That doesn't mean that there aren't frequent misunderstandings between cat and donkeys, they do not speak each others language.  She once tried to use Emma's leg as a scratching post, a memorable occasion which resulted in ME getting a fractured nose.  There are also times when the donkeys will chase her out of their space.  This used to puzzle me because I couldn't figure out why they would go from being the best of friends one day to the cat being enemy-number-one the next.  I finally noticed that this always occurs whenever a stray cat (always un-neutered toms of course) stops by for a visit.  Moss hangs out with the strays and then donkeys don't recognize her because she smells different.  Once the toms move on and moss smells like herself again, they accept her back into the fold.

I find it all endlessly fascinating and I never cease to marvel at how much all of these animals have to teach us.


  1. all wonderful characters in their own way.

  2. Moss is a beautiful girl, and it saddens me to know she was so mistreated in the past... I'm glad she has a good home now. You know I like to observe species interaction, too!

  3. Interesting observations. Who knew?

  4. I have a mule that will not tolerate any non equine animal in her pasture. She has torn apart raccoon on more than one occasion.
    Outside of her pasture, she'll tolerate my dog walking around her.
    Other mules have accepted my dog very well, as long as he is scented with me.
    On the other hand, I have to keep him clutched to me when around the donkeys.
    Non of my herd generally even pay attention to the neighbor's cats. Wonder if they are frequent night visitors and therefore used to each other.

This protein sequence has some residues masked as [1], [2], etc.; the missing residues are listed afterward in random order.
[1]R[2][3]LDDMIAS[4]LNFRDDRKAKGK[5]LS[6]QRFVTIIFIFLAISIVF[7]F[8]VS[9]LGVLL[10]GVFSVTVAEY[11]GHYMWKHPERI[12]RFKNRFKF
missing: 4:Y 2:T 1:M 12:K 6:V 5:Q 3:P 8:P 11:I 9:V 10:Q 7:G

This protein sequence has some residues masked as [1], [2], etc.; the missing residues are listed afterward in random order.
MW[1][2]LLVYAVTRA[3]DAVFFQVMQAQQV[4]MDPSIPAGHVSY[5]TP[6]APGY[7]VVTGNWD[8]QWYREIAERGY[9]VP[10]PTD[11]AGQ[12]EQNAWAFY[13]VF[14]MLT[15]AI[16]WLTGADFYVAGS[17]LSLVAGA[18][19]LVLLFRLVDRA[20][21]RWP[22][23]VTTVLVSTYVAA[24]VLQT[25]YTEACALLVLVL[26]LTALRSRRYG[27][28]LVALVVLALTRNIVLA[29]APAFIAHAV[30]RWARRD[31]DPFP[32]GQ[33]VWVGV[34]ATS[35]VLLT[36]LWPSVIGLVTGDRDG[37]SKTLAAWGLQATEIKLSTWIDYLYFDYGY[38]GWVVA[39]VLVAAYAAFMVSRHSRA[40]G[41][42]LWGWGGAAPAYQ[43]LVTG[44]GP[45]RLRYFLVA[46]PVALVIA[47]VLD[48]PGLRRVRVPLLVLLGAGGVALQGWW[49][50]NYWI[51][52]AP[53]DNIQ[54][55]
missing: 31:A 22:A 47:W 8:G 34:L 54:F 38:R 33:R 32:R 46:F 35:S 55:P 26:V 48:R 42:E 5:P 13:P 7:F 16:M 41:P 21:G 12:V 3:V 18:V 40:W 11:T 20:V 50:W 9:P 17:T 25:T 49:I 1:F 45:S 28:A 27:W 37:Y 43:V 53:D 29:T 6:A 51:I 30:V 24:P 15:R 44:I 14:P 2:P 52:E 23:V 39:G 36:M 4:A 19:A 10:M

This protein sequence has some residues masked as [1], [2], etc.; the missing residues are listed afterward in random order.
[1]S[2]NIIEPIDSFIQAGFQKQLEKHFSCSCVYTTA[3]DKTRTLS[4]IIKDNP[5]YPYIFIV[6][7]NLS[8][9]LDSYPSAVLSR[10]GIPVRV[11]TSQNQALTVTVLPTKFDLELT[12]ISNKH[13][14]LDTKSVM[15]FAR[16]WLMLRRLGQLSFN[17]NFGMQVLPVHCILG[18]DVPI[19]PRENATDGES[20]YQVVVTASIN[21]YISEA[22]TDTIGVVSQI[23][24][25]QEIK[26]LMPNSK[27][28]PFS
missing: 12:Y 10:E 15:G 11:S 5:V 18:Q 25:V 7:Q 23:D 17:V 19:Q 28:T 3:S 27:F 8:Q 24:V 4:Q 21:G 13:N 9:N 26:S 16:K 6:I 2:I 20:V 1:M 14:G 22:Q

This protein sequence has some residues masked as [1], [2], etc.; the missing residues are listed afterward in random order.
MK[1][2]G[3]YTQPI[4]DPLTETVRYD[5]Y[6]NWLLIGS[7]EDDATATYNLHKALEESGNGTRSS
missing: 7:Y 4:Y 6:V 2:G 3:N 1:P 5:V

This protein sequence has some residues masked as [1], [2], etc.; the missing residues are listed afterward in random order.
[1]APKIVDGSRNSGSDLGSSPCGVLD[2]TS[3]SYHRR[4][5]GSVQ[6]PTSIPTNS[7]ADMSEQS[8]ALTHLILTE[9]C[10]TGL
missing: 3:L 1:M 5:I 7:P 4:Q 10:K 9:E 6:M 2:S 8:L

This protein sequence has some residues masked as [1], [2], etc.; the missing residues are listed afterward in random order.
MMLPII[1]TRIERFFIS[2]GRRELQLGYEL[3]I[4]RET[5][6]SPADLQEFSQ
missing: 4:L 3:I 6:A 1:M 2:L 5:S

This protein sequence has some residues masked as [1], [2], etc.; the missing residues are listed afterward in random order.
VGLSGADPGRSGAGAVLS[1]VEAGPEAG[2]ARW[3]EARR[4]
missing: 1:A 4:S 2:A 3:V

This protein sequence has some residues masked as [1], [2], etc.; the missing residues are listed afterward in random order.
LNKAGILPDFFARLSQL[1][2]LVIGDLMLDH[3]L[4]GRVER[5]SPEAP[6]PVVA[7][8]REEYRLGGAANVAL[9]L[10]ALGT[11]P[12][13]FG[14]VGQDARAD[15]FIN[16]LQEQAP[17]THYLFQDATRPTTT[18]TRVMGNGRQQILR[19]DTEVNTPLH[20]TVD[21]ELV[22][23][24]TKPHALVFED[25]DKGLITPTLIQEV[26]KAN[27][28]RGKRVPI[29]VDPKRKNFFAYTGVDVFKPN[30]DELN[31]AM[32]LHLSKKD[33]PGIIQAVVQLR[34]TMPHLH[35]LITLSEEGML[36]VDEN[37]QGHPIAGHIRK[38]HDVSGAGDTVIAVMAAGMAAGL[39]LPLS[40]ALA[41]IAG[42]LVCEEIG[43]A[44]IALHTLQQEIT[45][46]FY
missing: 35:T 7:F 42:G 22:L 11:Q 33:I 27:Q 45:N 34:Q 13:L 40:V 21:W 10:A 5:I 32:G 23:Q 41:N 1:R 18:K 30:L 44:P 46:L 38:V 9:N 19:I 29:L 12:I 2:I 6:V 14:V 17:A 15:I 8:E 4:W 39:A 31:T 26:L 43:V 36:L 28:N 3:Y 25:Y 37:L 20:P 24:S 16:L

5. I could have written this post about our gang too. The dogs and mules are fine as long as they both stay on their own side of the fence or I'm there to referee.... The mules are very fond of Diesel 'their' cat but occasionally when she steps out of line The Mini will chase her. Any other animals - strange dogs, cats, foxes etc.. are fair game and chased out of the paddock or even worse if a dog steps out of line when I'm riding Dragon she will happily chase and try to stomp, I am a mere passenger while she satisfies this urge - eek! Excepting little Roller horses find the mules perplexing, I LOVE your description of the donkeys flowing away from the bossiness like water, this is SO true, Dragon does much the same thing when horses try to boss her, she obviously gets this from the donkey!

  6. Now maybe you have given me some insight on my donkey Charley (a victim of Recurrent Uveitis) She has little trouble going to and moving around in the pasture but she cannot see things up close. She finds the water tub by swinging her head back and forth until she bumps it with her nose. A flake of hay, the salt block and such, by smell. Sometimes she misses the open barn doorway and bumps into the side of the barn! I always thought if you can't see up close, you couldn't see far away. But like you say maybe her distance vision is a little better.

    1. It may be, it's always hard to tell how much they see. It could be that she is better able to follow scent trails out in the pasture. The trails would get confused near the barn because of too much traffic. Donkeys, like a lot of other animals, have scent markers in their hooves. They mark their paths so that they know where safe ground is even when they can't see them. You could probably figure out if she still has some vision by blindfolding her and watching to see if it made any difference in her navigation - as long as it doesn't scare her anyways. It would be interesting, but we don't want to traumatize the poor girl!:)

  7. I love reading things like this from people who GET IT! Animals are SO much more thank at humans give them credit for and are 10 times more interesting than many people. Nothing fake about the animal world.

  8. Love your insight and observations!!!